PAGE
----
Depth Enquiry can expand our window of tolerance; the space we have for our stress levels to rise and fall without tipping over into hyperarousal (panic, anger etc) or under into hypoarousal (disassociating, numbing out).
Amanda Gruhn developed Depth Enquiry during the course of her work with clients suffering from PTSD (Post Traumatic Stress Disorder), and a wide range of trauma-related symptoms I received training from the fabulous Amanda in 2019 and have taken a lot of the following information from her webpage www.depth enquiry.com
Depth Enquiry builds on EMDR (Eye Movement Desensitisation and Reprocessing) principles and is further informed by the theories and approaches of Bessel van der Kolk, Pat Ogden and Peter Levine.
Since 2011 Amanda worked to meld these perspectives into a deep and safe method of therapeutic inquiry; one that retains as its underpinning the holistic tenets of Gestalt psychotherapy.
How does it differ from EMDR?
Depth Enquiry feels more holistic, more fluid, more embodied, and more relaxed.
There are several ways in which Depth Enquiry differs from EMDR.
- Encourages the client to stay in the developing process for the entire Depth Enquiry session.
- Encourages an experience of depth, by directing the client to notice thoughts, feelings, memories and physical sensations.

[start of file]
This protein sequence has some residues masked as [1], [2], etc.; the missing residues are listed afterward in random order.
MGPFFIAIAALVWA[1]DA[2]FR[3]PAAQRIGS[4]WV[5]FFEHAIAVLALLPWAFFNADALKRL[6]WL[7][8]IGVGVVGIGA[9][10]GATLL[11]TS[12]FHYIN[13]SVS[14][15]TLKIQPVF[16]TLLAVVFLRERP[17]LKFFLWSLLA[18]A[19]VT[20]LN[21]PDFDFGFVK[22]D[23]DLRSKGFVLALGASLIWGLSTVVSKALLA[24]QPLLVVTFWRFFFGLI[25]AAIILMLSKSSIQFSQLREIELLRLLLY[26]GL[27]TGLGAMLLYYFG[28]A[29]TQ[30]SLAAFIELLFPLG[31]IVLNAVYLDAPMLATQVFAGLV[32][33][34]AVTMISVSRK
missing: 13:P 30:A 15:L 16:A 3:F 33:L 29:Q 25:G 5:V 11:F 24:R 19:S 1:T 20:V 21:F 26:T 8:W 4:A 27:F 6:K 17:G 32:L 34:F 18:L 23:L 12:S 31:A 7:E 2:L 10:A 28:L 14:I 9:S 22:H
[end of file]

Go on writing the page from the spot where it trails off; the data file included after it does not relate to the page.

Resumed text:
- Supports and encourages a sense of fluidity, movement and process.
Uses reflective listening and channels the client further into the depth of the experience.
- Encourages the client to put experiences into language.
- Refocuses the client towards what they sense are missed experiences, and directs them to deepen into these missed experiences.
Background on EMDR
EMDR (Eye Movement Desensitisation and Reprocessing) is a well established technique for the relief of PTSD (Post-Traumatic Stress Disorder). EMDR involves the therapist guiding the client through a number of reflective stages, while invoking eye movements in the client (usually by the client following a wand or pencil held by the therapist, and swung gently in a rhythmic way). These eye movements invoke bilateral stimulation of brain centres that hold dysfunctionally stored memories.
EMDR unlocks these fixed, dysfunctional and traumatic memories, and enables them to be released into long-term memory, where they have less impact on the client’s well-being. The client’s reactions to potentially traumatising stimuli in the environment become markedly less severe.
Two Useful Terms: ANP & EP
Current thinking is that a traumatic event splits the healthy personality into (at least) two parts.
- The Apparently Normal Part (ANP) continues to adapt to the demands of daily living and is motivated to appear normal, in order to remain connected to others and to the world.
- The Emotional Part (EP) holds the trauma and continues to relive it. When the experiences of the EP enter into the awareness of the ANP the person experiences symptoms of trauma.
The ANP does not want the EP’s experience. To maintain stability, the ANP resists and avoids the EP’s experience. The EP appears to push for expression. The person suffers flashbacks from the EP, and negative thoughts (“I must be crazy”, “I’m unworthy”) from the ANP. The process continues whenever there are reminders of the original trauma.
(The full model specifies at least two parts: the above model is a simplification, but is still useful in describing the re-traumatising processes.)